Launch: October 6, 1990
Mass: 370 kilograms (814 pounds)
Science instruments: Magnetometers, solar wind plasma experiment, solar-wind
ion-composition spectrometer, energetic-particle composition experiment, low-energy
charged-particle detector, cosmic ray and solar particle instrument, unified radio and
plasma-wave experiment, solar-flare x-ray and cosmic gamma-ray burst experiment, cosmic
dust experiment, coronal sounding experiment, gravity wave search
Earth and most of the other planets orbit the Sun on or close to the ecliptic,
an imaginary plane like a flat tabletop. Although a number of spacecraft have examined the
Sun from this perspective, it does not allow us to study the environment around the Sun's
north and south poles. Exploring these regions is the aim of the Ulysses mission,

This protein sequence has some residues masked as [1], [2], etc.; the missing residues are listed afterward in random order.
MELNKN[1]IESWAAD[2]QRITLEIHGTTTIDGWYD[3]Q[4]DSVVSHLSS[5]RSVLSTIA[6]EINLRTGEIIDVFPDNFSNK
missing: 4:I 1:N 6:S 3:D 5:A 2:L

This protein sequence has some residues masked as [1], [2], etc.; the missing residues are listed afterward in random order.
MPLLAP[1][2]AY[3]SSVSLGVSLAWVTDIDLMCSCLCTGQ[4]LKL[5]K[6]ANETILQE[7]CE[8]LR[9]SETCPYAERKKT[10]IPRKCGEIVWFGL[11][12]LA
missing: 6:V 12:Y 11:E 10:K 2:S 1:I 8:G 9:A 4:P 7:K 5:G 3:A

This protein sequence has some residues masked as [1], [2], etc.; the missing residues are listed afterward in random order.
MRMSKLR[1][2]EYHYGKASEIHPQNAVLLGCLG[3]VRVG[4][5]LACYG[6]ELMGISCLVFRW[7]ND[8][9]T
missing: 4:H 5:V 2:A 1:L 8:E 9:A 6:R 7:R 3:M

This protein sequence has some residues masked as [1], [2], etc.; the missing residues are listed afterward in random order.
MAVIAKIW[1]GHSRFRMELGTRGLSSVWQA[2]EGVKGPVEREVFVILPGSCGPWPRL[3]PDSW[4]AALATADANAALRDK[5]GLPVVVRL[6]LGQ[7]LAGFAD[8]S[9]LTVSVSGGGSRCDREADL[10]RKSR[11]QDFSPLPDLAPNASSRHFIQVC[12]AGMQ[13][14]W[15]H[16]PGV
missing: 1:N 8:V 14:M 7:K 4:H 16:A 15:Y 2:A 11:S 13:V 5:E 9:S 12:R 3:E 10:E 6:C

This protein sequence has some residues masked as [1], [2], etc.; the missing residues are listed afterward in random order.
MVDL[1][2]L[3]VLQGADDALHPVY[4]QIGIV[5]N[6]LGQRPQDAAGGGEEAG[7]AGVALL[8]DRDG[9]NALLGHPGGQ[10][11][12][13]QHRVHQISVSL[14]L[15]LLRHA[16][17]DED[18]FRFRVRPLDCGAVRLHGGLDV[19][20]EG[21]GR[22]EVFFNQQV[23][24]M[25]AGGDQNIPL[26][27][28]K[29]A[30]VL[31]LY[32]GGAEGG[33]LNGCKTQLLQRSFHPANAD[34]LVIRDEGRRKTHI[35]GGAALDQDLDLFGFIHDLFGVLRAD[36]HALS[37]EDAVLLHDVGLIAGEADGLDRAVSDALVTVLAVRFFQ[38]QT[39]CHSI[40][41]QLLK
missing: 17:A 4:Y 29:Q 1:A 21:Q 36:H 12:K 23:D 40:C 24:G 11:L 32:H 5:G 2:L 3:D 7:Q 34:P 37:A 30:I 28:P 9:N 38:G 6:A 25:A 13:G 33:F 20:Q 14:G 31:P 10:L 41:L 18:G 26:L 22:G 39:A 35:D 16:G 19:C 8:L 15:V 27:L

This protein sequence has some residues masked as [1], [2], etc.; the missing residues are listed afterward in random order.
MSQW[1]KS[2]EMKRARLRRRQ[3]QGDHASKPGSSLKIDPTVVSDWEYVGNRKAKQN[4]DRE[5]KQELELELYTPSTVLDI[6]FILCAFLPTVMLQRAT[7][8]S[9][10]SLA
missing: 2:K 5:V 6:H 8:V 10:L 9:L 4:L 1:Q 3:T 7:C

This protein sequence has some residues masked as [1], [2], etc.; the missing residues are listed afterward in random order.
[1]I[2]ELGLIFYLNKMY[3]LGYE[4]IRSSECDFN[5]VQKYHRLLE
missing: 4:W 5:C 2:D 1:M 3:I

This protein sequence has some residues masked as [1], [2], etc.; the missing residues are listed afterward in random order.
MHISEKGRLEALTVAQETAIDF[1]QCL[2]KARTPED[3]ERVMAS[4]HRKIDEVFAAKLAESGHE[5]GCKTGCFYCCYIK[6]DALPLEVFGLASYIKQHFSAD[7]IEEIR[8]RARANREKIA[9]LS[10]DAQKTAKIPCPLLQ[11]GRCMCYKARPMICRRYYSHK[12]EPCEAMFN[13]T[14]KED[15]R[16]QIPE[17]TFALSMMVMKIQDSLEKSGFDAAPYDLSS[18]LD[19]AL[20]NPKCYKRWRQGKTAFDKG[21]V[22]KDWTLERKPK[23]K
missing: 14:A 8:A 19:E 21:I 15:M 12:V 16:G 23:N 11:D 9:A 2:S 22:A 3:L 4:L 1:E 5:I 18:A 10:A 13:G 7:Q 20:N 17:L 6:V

a joint project between NASA and the European Space Agency.
The novel flight plan called for the Ulysses spacecraft to be carried into
Earth orbit in the cargo bay of the Space Shuttle Discovery on October 6, 1990,
after which it was propelled toward Jupiter by a combination of solid-fuel motors.
Ulysses passed Jupiter on February 8, 1992; the giant planet's gravity
bent the spacecraft's flight path downward and away from the ecliptic plane.
This put it into a final orbit around the Sun that would take it past the Sun's
north and south poles.
Ulysses made its first pass of the Sun's south pole in 1994, followed by a pass
of the Sun's north pole in 1995. The next southern polar pass occurred in 2000.
The spacecraft was built by Dornier Systems of Germany for the European Space Agency . NASA provided the launch via space shuttle and the upper stage boosters. The U.S. Department of Energy supplied a radioisotope thermoelectric generator which powers the spacecraft; other instruments were provided by both U.S. and European investigators. The spacecraft is operated from JPL by a joint team from the European Space Agency and NASA.